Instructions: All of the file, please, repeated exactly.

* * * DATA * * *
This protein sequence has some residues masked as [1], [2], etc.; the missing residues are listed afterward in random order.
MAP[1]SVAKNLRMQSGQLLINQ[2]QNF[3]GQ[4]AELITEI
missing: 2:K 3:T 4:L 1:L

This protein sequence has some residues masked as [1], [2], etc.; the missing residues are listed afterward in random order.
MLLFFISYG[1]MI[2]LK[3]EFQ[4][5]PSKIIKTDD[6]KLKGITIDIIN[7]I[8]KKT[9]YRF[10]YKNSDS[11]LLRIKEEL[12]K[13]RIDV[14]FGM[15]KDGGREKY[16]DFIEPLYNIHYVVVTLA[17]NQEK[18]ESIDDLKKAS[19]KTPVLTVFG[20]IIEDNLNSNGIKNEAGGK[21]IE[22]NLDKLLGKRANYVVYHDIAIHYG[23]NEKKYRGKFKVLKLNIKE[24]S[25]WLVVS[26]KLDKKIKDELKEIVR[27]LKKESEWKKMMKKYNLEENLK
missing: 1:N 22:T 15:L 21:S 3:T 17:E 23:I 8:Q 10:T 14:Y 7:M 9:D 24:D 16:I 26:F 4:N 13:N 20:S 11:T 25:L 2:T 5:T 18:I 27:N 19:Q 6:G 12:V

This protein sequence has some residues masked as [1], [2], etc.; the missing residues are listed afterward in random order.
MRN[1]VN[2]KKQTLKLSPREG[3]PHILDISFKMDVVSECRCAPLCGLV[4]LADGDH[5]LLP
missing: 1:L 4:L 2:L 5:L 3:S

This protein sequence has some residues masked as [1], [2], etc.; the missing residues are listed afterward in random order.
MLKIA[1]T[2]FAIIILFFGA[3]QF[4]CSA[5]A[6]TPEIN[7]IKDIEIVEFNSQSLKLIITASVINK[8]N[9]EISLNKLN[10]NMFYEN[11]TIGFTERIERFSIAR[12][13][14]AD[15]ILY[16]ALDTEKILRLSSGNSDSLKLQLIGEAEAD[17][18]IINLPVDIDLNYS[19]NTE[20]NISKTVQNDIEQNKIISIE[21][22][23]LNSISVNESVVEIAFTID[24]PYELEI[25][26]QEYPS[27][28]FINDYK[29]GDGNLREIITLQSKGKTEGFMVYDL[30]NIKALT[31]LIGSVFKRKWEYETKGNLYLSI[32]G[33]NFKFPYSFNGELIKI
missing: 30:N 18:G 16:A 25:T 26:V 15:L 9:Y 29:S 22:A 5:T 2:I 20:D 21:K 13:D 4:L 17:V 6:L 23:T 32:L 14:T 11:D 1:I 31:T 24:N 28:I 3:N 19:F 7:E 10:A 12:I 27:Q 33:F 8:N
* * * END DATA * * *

This protein sequence has some residues masked as [1], [2], etc.; the missing residues are listed afterward in random order.
MAP[1]SVAKNLRMQSGQLLINQ[2]QNF[3]GQ[4]AELITEI
missing: 2:K 3:T 4:L 1:L

This protein sequence has some residues masked as [1], [2], etc.; the missing residues are listed afterward in random order.
MLLFFISYG[1]MI[2]LK[3]EFQ[4][5]PSKIIKTDD[6]KLKGITIDIIN[7]I[8]KKT[9]YRF[10]YKNSDS[11]LLRIKEEL[12]K[13]RIDV[14]FGM[15]KDGGREKY[16]DFIEPLYNIHYVVVTLA[17]NQEK[18]ESIDDLKKAS[19]KTPVLTVFG[20]IIEDNLNSNGIKNEAGGK[21]IE[22]NLDKLLGKRANYVVYHDIAIHYG[23]NEKKYRGKFKVLKLNIKE[24]S[25]WLVVS[26]KLDKKIKDELKEIVR[27]LKKESEWKKMMKKYNLEENLK
missing: 1:N 22:T 15:L 21:S 3:T 17:E 23:I 8:Q 10:T 14:Y 7:M 9:D 24:D 16:I 26:F 4:N 13:N 20:S 11:T 25:L 2:T 5:T 18:I 27:N 19:Q 6:G 12:V

This protein sequence has some residues masked as [1], [2], etc.; the missing residues are listed afterward in random order.
MRN[1]VN[2]KKQTLKLSPREG[3]PHILDISFKMDVVSECRCAPLCGLV[4]LADGDH[5]LLP
missing: 1:L 4:L 2:L 5:L 3:S

This protein sequence has some residues masked as [1], [2], etc.; the missing residues are listed afterward in random order.
MLKIA[1]T[2]FAIIILFFGA[3]QF[4]CSA[5]A[6]TPEIN[7]IKDIEIVEFNSQSLKLIITASVINK[8]N[9]EISLNKLN[10]NMFYEN[11]TIGFTERIERFSIAR[12][13][14]AD[15]ILY[16]ALDTEKILRLSSGNSDSLKLQLIGEAEAD[17][18]IINLPVDIDLNYS[19]NTE[20]NISKTVQNDIEQNKIISIE[21][22][23]LNSISVNESVVEIAFTID[24]PYELEI[25][26]QEYPS[27][28]FINDYK[29]GDGNLREIITLQSKGKTEGFMVYDL[30]NIKALT[31]LIGSVFKRKWEYETKGNLYLSI[32]G[33]NFKFPYSFNGELIKI
missing: 30:N 18:G 16:A 25:T 26:V 15:L 9:Y 29:S 22:A 5:T 2:I 20:D 21:K 13:D 4:L 17:V 6:L 23:T 32:L 14:T 11:D 1:I 31:T 24:N 28:I 3:N 19:F 7:E 10:A 12:I 27:Q 33:F 8:N